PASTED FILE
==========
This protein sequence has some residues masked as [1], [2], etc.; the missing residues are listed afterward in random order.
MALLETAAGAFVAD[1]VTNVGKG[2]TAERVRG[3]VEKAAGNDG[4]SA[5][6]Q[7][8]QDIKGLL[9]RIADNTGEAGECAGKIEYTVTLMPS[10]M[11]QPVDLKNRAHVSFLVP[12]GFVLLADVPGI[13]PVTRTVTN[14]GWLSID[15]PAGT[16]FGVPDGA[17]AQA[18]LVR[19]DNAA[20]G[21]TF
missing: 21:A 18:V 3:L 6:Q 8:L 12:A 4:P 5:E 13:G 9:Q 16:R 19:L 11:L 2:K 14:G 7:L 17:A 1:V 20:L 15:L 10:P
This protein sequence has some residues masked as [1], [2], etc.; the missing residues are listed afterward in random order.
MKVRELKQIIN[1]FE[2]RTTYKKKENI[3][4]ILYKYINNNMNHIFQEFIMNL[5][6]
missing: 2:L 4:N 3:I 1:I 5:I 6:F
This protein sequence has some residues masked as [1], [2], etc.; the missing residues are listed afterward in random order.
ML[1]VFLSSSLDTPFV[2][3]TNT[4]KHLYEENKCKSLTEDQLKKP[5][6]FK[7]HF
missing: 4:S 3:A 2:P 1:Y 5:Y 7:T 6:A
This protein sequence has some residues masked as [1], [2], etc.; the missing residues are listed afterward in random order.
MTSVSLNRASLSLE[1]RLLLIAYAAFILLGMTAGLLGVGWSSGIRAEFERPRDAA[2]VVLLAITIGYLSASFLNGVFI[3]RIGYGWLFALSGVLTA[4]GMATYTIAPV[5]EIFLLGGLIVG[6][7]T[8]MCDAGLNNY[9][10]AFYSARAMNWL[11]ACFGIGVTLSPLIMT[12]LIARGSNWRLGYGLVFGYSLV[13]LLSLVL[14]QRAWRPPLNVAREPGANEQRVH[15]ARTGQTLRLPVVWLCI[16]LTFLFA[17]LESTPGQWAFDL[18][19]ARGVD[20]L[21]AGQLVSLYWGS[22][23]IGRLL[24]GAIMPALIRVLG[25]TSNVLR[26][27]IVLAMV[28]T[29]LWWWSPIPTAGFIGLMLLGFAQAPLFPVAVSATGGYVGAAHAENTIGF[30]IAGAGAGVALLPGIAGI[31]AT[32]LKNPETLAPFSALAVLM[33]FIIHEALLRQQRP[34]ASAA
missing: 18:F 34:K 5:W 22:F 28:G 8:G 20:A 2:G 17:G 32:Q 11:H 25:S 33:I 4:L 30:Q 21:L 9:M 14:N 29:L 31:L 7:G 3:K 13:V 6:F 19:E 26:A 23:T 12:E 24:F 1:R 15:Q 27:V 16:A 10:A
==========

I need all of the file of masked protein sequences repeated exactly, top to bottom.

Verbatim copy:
This protein sequence has some residues masked as [1], [2], etc.; the missing residues are listed afterward in random order.
MALLETAAGAFVAD[1]VTNVGKG[2]TAERVRG[3]VEKAAGNDG[4]SA[5][6]Q[7][8]QDIKGLL[9]RIADNTGEAGECAGKIEYTVTLMPS[10]M[11]QPVDLKNRAHVSFLVP[12]GFVLLADVPGI[13]PVTRTVTN[14]GWLSID[15]PAGT[16]FGVPDGA[17]AQA[18]LVR[19]DNAA[20]G[21]TF
missing: 21:A 18:V 3:L 6:Q 8:L 12:A 4:P 5:E 13:G 9:Q 16:R 19:L 11:L 2:K 14:G 7:L 17:A 1:V 20:L 15:L 10:P
This protein sequence has some residues masked as [1], [2], etc.; the missing residues are listed afterward in random order.
MKVRELKQIIN[1]FE[2]RTTYKKKENI[3][4]ILYKYINNNMNHIFQEFIMNL[5][6]
missing: 2:L 4:N 3:I 1:I 5:I 6:F
This protein sequence has some residues masked as [1], [2], etc.; the missing residues are listed afterward in random order.
ML[1]VFLSSSLDTPFV[2][3]TNT[4]KHLYEENKCKSLTEDQLKKP[5][6]FK[7]HF
missing: 4:S 3:A 2:P 1:Y 5:Y 7:T 6:A
This protein sequence has some residues masked as [1], [2], etc.; the missing residues are listed afterward in random order.
MTSVSLNRASLSLE[1]RLLLIAYAAFILLGMTAGLLGVGWSSGIRAEFERPRDAA[2]VVLLAITIGYLSASFLNGVFI[3]RIGYGWLFALSGVLTA[4]GMATYTIAPV[5]EIFLLGGLIVG[6][7]T[8]MCDAGLNNY[9][10]AFYSARAMNWL[11]ACFGIGVTLSPLIMT[12]LIARGSNWRLGYGLVFGYSLV[13]LLSLVL[14]QRAWRPPLNVAREPGANEQRVH[15]ARTGQTLRLPVVWLCI[16]LTFLFA[17]LESTPGQWAFDL[18][19]ARGVD[20]L[21]AGQLVSLYWGS[22][23]IGRLL[24]GAIMPALIRVLG[25]TSNVLR[26][27]IVLAMV[28]T[29]LWWWSPIPTAGFIGLMLLGFAQAPLFPVAVSATGGYVGAAHAENTIGF[30]IAGAGAGVALLPGIAGI[31]AT[32]LKNPETLAPFSALAVLM[33]FIIHEALLRQQRP[34]ASAA
missing: 18:F 34:K 5:W 22:F 28:G 8:G 20:A 2:G 17:G 32:Q 11:H 25:S 33:I 4:L 30:Q 21:L 9:M 14:N 29:L 31:L 7:G 3:K 13:V 6:F 19:E 26:A 23:T 12:E 24:F 1:R 15:Q 27:V 16:A 10:A